Lambs are domestic sheep aged one year or younger; suckling lambs are primarily milk-fed and aged six months or younger. This diet gives their meat a subtly milky flavour. Unlike mutton from a grown sheep, lamb has a delicate flavour.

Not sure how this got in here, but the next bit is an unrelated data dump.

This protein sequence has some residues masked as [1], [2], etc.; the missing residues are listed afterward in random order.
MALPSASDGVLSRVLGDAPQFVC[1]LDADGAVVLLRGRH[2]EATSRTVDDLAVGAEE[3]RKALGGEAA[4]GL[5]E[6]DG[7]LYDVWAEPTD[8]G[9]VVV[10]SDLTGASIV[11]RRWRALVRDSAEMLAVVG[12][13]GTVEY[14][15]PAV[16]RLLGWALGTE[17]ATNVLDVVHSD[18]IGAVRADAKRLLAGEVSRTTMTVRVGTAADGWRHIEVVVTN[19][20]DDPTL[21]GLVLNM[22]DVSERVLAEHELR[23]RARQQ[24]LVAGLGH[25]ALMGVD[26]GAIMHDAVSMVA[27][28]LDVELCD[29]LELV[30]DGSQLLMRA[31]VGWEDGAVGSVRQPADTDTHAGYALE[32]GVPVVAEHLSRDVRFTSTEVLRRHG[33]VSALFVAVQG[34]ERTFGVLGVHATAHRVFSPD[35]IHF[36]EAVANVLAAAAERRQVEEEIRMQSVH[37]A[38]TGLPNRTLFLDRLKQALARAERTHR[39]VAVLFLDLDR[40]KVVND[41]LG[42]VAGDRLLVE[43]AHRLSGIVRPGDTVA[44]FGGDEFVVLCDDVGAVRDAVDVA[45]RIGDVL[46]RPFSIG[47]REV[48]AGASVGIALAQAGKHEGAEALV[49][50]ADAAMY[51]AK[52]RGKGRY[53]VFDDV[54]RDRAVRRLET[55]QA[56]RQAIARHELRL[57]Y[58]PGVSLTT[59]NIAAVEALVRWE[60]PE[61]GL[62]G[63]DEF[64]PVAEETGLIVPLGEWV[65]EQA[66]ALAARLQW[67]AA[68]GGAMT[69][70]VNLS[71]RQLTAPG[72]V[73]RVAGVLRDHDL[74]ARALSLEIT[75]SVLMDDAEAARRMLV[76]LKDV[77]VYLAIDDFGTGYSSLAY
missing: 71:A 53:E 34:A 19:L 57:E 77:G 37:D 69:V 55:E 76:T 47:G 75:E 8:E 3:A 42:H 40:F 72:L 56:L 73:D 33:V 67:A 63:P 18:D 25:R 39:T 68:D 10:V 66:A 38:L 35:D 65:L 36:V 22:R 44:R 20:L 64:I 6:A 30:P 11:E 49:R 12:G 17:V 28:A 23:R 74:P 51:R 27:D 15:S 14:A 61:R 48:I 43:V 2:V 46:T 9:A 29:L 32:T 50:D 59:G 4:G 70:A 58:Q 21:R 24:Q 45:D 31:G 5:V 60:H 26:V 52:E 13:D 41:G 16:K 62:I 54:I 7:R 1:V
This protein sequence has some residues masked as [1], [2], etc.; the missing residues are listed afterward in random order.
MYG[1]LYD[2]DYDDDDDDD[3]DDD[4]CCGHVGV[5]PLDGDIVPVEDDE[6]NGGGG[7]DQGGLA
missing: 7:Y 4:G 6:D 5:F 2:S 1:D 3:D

Meat gourmets generally distinguish between lambs on the basis of their origin and feed. The latter aspect is what primarily determines the flavour of their meat. As lambs largely eat grass, however, regional breeding regulations and ground quality influence their taste considerably. Pyrenees lambs, for instance, are known for their aromatic meat that results from free-range farming in the mountains, surrounded by wide swathes of herbal pastures. Salt marsh lambs are reared in coastal regions. They consume sea salt with their grass-based diet, which gives their meat a pleasantly salty note.